Stories about unions, strikes and loveable larrikins have wound their way into Australian folklore as cultural iconography. The working-class blue collar who sticks it to the ‘man’ is an Australian legend, but the character is rarely explored as any more than this stereotype. 

Red Cap, the story of Pat Mackie, iconic ‘leader’ of the Mt Isa mines dispute of 1964, is presented by La Boite Theatre Company, Queensland Music Festival and Mt Isa City Council, and delves into Mt Isa’s dark days when principles fought against the easy way out. Writer Janis Balodis and Composer Iain Grandage have created a multi-dimensional ensemble music-theatre piece, that is political, historical and enjoyable.

In 1964, Mount Isa Mining Company denied the workers call for payrises and better working conditions. The dispute continued to escalate, eventually resulting in Mount Isa Mines shutting down its work and turning away 4000 workers. Mackie was a pivotal representative of the workers, who while representing their beliefs, was not accepted by either the union or the company.

While the story uses Mackie as the protagonist, it is really a play about the people of Mt Isa, and their reactions to the situations of 1964 to 1965. However, Mackie is given a certain mystique, a dark side, a third dimension that is not often seen in this usually 2D like character. Mackie is not just the hero, but all the people are. Essentially, it is a good, enjoyable Queenslander story, and it does highlight some rather interesting parts of our history that are otherwise not spoken of.

Red Cap reminded me of an Aussie outback version of Oklahoma – showy, ocker and reminiscent in parts of a country hoe-down. That being said, there were some beautiful and amusing songs. The opening piece ‘Mt Isa, We’ll always surprise ya’ was a great, invigorating start to the show. And Sally McKenzie’s alto solo ‘Can you hear the silence’ was very powerful.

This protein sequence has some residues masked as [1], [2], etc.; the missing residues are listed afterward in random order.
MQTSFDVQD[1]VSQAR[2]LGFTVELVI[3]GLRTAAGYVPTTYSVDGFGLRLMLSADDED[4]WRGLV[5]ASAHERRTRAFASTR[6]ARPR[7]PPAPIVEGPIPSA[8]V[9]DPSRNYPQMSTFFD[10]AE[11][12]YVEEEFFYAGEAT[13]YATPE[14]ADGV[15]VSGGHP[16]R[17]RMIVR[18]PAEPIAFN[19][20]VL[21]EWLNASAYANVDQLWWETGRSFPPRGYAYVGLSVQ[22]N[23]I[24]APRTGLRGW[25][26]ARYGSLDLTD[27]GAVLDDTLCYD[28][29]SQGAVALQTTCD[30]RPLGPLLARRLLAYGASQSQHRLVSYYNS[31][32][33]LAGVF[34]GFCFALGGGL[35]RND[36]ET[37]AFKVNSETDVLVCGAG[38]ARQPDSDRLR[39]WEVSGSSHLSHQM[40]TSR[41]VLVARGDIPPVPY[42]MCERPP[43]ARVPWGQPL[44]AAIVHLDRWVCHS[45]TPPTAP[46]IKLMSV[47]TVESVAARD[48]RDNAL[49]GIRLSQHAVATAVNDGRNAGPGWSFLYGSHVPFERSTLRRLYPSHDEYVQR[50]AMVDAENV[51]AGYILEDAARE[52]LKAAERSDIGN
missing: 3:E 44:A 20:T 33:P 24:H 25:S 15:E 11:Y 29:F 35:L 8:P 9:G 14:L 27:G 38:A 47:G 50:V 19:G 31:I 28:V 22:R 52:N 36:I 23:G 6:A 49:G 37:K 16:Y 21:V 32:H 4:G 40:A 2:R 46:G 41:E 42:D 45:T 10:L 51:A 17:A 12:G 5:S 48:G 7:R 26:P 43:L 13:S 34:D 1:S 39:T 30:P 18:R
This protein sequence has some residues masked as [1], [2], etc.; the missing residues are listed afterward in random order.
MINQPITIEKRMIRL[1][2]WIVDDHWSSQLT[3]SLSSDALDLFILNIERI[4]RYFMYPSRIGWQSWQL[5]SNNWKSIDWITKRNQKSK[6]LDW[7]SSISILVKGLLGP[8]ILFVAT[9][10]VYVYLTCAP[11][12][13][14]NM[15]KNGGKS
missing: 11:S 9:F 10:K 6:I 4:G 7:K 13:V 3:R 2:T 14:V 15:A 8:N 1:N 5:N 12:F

It was a great story, and an enjoyable musical score, however I did not see why Red Cap was presented as a musical. The music did not carry the story; the story carried itself and the music was thrown in beside it.

The biggest problem with Red Cap was the space it was performed in. Acoustically, the Roundhouse Theatre was terrible for this type of performance. It is such an open space that singular voices can be heard easily, but choral work becomes muffled and lost. The Roundhouse Theatre is designed to be a theatre-in-the-round space, with tiered seating around the four sides of the square stage. In Red Cap, the designers have opted to use one of the four sides as a background for the set, and also to project historical facts above the action. The fourth side of the theatre therefore is turned into a rickety stadium, that the chorus sits on and often performs from. Therein lies the second problem of the design. The chorus are so far away from the audience, along with the space being so open, that their voices are lost within the space and it becomes increasingly difficult to discern the lyrics behind the melodies. Much of what Janis Balodis has written into the lyrics is clearly political information, and yet these powerful words are lost on the audience. The third problem with the space was the way the action was directed around it. Because the set has been given a ‘backdrop’, much of the performance is directed towards the ‘front’, particularly during choral singing, and therefore the voices are all projected in the one direction, making it harder again for the people on the ‘sides’ to hear the lyrics. This problem was well combated at the start of the performance, when the chorus was completely spread over the stage and facing multiple directions – but at that stage they were simply ‘ah-ing’, and not singing any lyrics.

Basically, Red Cap would have been better presented in a different theatre. The Roundhouse theatre is so open that the voices just got sucked out of the space. The music feels unnecessary and the story is at times complicated by the effort of trying to overcome the problems of the space. It is a good show, but I do not think it was presented to its greatest potential.


A co-production between Queensland Music Festival, La Boite Theatre Company and Mount Isa City Council
Red Cap
Book by Janis Balodis
Music composed by Iain Grandage


VENUE:
Roundhouse Theatre
DATES:
19 July - 4 August
TIMES:
Tue & Wed 6.30pm, Thu-Sat 8pm
MATINEES:
Sat 28 July & Sat 4 August 2pm. After Show Discussion - 27 July
TICKETS
$22 - $55 | Group Discounts: $35 for 10+, $19 for school groups. Booking fees apply
BOOKINGS/INFO:
www.laboite.com.au

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